The indicator analyses market behaviour and calculates where the stop and take profit levels should be placed to achieve a certain trade win ratio within a given time period. It uses the theory of maximals with a modified random walk model to estimate confidence intervals for price movements (read more).
It is suitable for manual trading and can also be used as a custom indicator to provide direct input to an expert advisor.
The indicator provides five signal lines:
- 0 – Buy side stop loss (pips)
- 1 – Buy side take profit (pips)
- 2 – Sell side stop loss (pips)
- 3 – Sell side take profit (pips)
- 4 – Rate of change of SL/TP spread
Trade time: The first two inputs are the most important. The target trade time is defined in chart bars and is used to calculate a confidence interval (probability envelope) over which the price is likely to range. This must be greater than 5 bars and less than 1000. Longer (shorter) intervals can be set by changing the period of the chart.
For example on a 5-minute (M5) chart 288 bars will correspond to a target trade time of one day. To calculate for a five day period, the chart can be changed to hourly (H1) and the target trade time set to 120 bars.
Win ratio: The target win ratio defines the percentage of winning trades that you are trying to achieve. A higher percentage will create a higher ratio between the stop and take profit levels. A lower percentage will create a narrower ratio. Note that the trade exit points are calculated from recent volatility measurements whereas the future market behaviour may not replicate the past. For this reason it is important to understand that the trade time and win ratio are targets not guarantees.
Market behaviour: There are three options to choose from. The random walk model makes no prior assumptions about market direction. The trending model assumes a constant drift based on the current market trend (at your chosen chart period). In practice what this does is introduce a slight bias. For example, when buying in an upward trend the drift would cause the stops to be calculated slightly higher than with the “random walk model”. When buying in a downward trend the stops would be calculated lower.
The anti-trending model assumes the current trend is about to reverse and as such negates the drift parameter. It therefore does the opposite of the above. In a rising market, buy stops will be placed lower due to the assumption that a reversal is imminent.
Averaging period: The averaging period is the interval over which the volatility is measured and on which the trade exit points are calculated. A low averaging period will cause the signal lines to change quickly but will also include more “noise”. A higher averaging period will lead to smoother signal lines but they will be less responsive to rapid changes in volatility.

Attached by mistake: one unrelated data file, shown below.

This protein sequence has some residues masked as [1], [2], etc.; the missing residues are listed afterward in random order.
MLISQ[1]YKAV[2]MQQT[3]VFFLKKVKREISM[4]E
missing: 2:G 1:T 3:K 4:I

Trade side: Choose which outputs are to be displayed on the chart. Choosing “buy side” will display the buy side outputs as a histogram and sell side as a single line. Choosing “sell side” will do the opposite. If this parameter is set to both, then both outputs will be displayed as a histogram on the chart. Note this will only change the display in the sub window of the chart. It will not alter the outputs (or order of them) that the indicator produces.
The outputs from the indicator are based on statistical calculations of the probability of certain price movements over a given time period. The trade logic (or trader) should make the final decision as to whether to place the trade or not based on the following:
- The absolute values of the TP/SL levels
- The spread between the TP/SL levels
- The rate of change of the spread between TP/SL levels
Absolute TP/SL levels: The indicator may calculate a need for a very high SL under certain volatile conditions (to meet your target win ratio). Clearly the trade should be avoided if it falls outside of the risk limits for maximum losses. This can be used to filter out (or select) trades with potentially higher risk levels when used in conjunction with a money management system.
In the EUR/USD example above, after a sudden burst of volatility the indicator calculates a need for a stop loss at -862 pips (buy side) to meet a 75% win ratio. The trade logic could decide to remain on hold and wait for a more predictable entry point. This comes after a few hours when the stop reduces to 420 pips.
This logic needs to be customized according to your strategy and risk requirements. Keep in mind that filtering out trades with high stop losses will also most likely filter out the most profitable trades as well.
TP/SL Spread: This is the absolute difference between the TP and SL and is a measure of volatility. The more volatility in the market, the wider the spread between the TP and SL will need to be. The trading strategy can choose to place trades according to this spread. For example, it can select periods when the market is either ranging or trending.
The GBP/USD example above shows two highlighted periods where the spread is high – suggesting the market is trending strongly – confirmed by the chart. The third highlighted period shows an interval where the market is ranging. Note that the TP/SL spread is much narrower (and flatter) during this period.
Rate of change of TP/SL Spread: The last signal line is the rate of change of the spread between the trade exit points. A high positive value indicates the spread is increasing quickly (divergence). A high negative value indicates the spread is contracting quickly (convergence). When this line is closer to zero, it means that the TP and SL values are not changing usually indicating a fairly “flat” market.
The example below shows an expanded view of the sub window in Figure 3 above.
For a more detailed explanation please see the user guide page.
Current version 3.44